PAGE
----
Bidders for Chelsea must guarantee that they will not sell a controlling stake for at least a decade as Roman Abramovich’s tenure as owner nears its conclusion.
Sky News understands that Raine Group, the merchant bank handling the auction, has asked the three shortlisted bidders in the last few days to provide commitments that they will retain control of the Blues until at least 2032.
The request from Raine is thought to be unprecedented in a football club auction, and comes as the adviser to Abramovich also seeks a number of other assurances about Chelsea’s future governance and decision-making.
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A source at one of the bidding groups said they had been told that the 10-year ownership demand would apply only to the controlling parties in each consortium, with the new owners also able to raise money by issuing additional shares to provide new funding for the club.
The ownership guarantee would be incorporated in the sale contract, making it legally enforceable, they added.
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The request highlights another unusual aspect of the Chelsea sale process at a time when the ownership of English football clubs faces unprecedented scrutiny and government intervention.
Commitment an attempt to ‘ensure stability and continuity’
The ownership guarantee would be incorporated in the sale contract
The 10-year ownership commitment being sought by Raine reflects an attempt to ensure stability and continuity at Stamford Bridge, according to one prospective investor.
In addition to the price it is able to secure, Raine has told bidders throughout the eight-week process that it is focused on securing the best future steward of last season’s Champions League-winners.
Abramovich has owned Chelsea since 2003, and has turned the club into one of the top sides in Europe, with 19 major trophies having been won under him.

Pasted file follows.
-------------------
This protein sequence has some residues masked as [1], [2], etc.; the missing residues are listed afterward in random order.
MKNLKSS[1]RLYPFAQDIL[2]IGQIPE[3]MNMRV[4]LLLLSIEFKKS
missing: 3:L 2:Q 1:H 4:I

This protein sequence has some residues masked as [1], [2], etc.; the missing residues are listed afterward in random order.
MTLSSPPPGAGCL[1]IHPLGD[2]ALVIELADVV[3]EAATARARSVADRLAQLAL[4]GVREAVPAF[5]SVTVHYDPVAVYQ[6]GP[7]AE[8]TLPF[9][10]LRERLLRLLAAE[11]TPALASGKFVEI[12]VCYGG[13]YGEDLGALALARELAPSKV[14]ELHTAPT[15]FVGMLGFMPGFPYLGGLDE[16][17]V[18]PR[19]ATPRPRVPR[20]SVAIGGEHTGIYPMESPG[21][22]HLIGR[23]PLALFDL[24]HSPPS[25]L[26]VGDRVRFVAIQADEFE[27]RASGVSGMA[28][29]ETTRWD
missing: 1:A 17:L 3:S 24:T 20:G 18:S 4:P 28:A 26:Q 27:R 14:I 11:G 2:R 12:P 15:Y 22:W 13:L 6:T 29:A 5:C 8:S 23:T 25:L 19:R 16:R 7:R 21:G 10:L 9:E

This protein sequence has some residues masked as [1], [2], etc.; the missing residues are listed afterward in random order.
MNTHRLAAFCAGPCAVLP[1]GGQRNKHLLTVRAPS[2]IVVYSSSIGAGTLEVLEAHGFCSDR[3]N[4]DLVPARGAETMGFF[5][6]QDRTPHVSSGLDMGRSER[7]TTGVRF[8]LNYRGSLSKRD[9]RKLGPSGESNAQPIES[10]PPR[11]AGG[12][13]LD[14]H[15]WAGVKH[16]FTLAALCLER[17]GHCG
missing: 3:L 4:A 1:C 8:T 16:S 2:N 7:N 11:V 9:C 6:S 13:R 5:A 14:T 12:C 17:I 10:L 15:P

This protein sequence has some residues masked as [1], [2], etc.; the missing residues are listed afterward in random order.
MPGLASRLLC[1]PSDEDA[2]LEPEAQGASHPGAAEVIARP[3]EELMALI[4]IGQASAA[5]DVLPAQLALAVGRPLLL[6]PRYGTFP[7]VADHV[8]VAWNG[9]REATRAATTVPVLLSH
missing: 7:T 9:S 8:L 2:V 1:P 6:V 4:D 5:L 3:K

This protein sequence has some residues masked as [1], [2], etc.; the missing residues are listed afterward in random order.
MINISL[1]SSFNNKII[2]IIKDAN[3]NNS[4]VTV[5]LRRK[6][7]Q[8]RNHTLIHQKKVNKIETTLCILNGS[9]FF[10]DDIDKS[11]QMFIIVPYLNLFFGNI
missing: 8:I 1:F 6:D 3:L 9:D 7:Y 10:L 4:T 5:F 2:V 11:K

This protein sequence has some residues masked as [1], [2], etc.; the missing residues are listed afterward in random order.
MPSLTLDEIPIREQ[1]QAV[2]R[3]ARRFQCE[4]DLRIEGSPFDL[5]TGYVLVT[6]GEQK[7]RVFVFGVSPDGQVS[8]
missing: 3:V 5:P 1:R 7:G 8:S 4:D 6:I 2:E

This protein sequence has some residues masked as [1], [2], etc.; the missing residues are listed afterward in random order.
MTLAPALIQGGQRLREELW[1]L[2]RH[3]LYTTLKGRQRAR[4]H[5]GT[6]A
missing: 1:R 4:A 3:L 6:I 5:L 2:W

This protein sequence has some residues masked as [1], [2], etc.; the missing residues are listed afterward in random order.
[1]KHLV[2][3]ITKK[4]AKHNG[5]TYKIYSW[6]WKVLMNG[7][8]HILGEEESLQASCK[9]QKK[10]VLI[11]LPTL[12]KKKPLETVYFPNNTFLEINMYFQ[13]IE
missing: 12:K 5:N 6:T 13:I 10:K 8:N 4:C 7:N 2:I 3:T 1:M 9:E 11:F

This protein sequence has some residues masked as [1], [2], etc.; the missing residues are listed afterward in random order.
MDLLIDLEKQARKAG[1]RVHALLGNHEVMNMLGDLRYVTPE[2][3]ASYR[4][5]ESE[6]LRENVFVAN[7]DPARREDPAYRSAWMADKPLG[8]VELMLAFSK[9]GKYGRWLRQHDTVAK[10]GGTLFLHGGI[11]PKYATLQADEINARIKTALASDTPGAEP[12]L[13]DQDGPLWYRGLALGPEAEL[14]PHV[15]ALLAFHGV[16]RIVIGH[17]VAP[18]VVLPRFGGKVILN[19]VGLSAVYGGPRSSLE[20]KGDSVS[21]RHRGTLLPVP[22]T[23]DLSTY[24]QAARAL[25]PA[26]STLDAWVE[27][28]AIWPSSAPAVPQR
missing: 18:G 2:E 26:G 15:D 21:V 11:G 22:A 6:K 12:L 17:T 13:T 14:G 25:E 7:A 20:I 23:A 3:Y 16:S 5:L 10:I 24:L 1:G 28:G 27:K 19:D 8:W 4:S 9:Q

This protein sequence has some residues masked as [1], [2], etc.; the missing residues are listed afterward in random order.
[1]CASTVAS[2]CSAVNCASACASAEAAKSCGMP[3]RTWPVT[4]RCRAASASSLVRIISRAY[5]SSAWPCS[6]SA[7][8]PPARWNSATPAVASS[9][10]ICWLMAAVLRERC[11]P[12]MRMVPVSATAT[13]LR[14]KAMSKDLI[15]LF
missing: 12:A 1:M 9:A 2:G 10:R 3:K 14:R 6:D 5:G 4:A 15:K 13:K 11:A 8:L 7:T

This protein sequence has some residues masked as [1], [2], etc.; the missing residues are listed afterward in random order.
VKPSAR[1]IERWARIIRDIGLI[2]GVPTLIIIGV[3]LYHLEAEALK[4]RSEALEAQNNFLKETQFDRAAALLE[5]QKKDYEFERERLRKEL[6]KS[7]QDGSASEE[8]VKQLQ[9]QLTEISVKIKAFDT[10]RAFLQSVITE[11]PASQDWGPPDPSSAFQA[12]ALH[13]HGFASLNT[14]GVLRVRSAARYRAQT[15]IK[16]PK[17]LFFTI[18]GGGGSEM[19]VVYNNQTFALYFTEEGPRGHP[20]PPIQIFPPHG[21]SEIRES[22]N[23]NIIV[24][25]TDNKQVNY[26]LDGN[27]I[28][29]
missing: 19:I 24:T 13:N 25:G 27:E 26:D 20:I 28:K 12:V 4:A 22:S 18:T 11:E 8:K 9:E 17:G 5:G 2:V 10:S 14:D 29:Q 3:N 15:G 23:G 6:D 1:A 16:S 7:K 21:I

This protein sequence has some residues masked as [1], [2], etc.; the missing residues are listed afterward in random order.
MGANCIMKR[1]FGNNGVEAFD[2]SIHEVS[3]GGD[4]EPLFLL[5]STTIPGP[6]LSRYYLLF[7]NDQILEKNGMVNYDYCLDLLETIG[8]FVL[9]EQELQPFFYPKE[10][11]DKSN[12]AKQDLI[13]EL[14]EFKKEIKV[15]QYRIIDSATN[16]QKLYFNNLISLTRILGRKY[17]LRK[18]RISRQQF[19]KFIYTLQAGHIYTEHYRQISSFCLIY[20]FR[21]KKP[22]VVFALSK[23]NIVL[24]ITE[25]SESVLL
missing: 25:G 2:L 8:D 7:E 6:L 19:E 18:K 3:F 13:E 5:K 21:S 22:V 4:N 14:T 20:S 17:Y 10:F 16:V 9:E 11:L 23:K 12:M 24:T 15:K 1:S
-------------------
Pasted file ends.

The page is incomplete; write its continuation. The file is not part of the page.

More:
Of the remaining bidders, the consortium headed by Boston Celtics part-owner Steve Pagliuca and Larry Tanenbaum, the NBA chairman and Toronto Maple Leafs owner, has publicly committed to “lifetime ownership” of Chelsea.
Between them, the two men would have outright control of the club, with Tanenbaum telling Sky News last week: “My goal, and that of Steve, would be to own Chelsea for decades to come.”
The bid fronted by Sir Martin Broughton, the former British Airways and Liverpool FC chairman, would involve Harris Blitzer Sports & Entertainment – owner of a stake in Premier League side Crystal Palace and a string of US sports teams – holding a controlling interest.
A source close to that bid said there would be “no exit requirements” for any of its major investors.
The other shortlisted bid would be 66 per cent-owned by Clearlake Capital, a California-based investment firm, but would split voting rights equally with a group of investors led by Todd Boehly, the LA Dodgers part-owner.
Boehly’s bid is being advised by Goldman Sachs and Robey Warshaw, where the former chancellor – and Chelsea fan – George Osborne, now works as a partner.
All three bidders are understood to have indicated that they would pay well over £2bn to buy the club, with a minimum further investment of £1bn committed to its stadium, academy and women’s team.
The last eight weeks have witnessed a bidding frenzy unprecedented in English football, with billionaire financiers, media tycoons, and sports team owners from several continents joining forces in an attempt to gain control of the Blues.
Sky News revealed last week that Sir Lewis Hamilton and Serena Williams, two of the world’s biggest sports stars, were committing millions of pounds to the consortium spearheaded by Sir Martin.
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